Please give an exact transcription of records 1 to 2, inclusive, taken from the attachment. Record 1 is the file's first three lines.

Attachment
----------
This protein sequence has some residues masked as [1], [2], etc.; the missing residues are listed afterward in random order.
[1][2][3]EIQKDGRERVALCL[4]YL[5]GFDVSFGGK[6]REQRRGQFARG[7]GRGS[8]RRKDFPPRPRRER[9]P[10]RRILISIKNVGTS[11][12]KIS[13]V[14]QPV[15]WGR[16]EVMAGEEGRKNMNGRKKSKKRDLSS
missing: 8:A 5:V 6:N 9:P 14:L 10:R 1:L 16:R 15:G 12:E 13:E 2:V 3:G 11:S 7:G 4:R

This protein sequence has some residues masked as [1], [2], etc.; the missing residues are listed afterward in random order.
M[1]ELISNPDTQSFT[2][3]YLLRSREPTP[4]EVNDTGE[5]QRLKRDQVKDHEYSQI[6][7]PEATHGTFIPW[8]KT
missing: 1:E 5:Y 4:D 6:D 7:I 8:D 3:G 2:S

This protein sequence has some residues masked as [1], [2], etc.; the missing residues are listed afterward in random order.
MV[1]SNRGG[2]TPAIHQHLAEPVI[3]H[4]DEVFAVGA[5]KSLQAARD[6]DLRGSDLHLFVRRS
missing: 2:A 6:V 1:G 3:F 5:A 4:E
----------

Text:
This protein sequence has some residues masked as [1], [2], etc.; the missing residues are listed afterward in random order.
[1][2][3]EIQKDGRERVALCL[4]YL[5]GFDVSFGGK[6]REQRRGQFARG[7]GRGS[8]RRKDFPPRPRRER[9]P[10]RRILISIKNVGTS[11][12]KIS[13]V[14]QPV[15]WGR[16]EVMAGEEGRKNMNGRKKSKKRDLSS
missing: 8:A 5:V 6:N 9:P 14:L 10:R 1:L 16:R 15:G 12:E 13:E 2:V 3:G 11:S 7:G 4:R

This protein sequence has some residues masked as [1], [2], etc.; the missing residues are listed afterward in random order.
M[1]ELISNPDTQSFT[2][3]YLLRSREPTP[4]EVNDTGE[5]QRLKRDQVKDHEYSQI[6][7]PEATHGTFIPW[8]KT
missing: 1:E 5:Y 4:D 6:D 7:I 8:D 3:G 2:S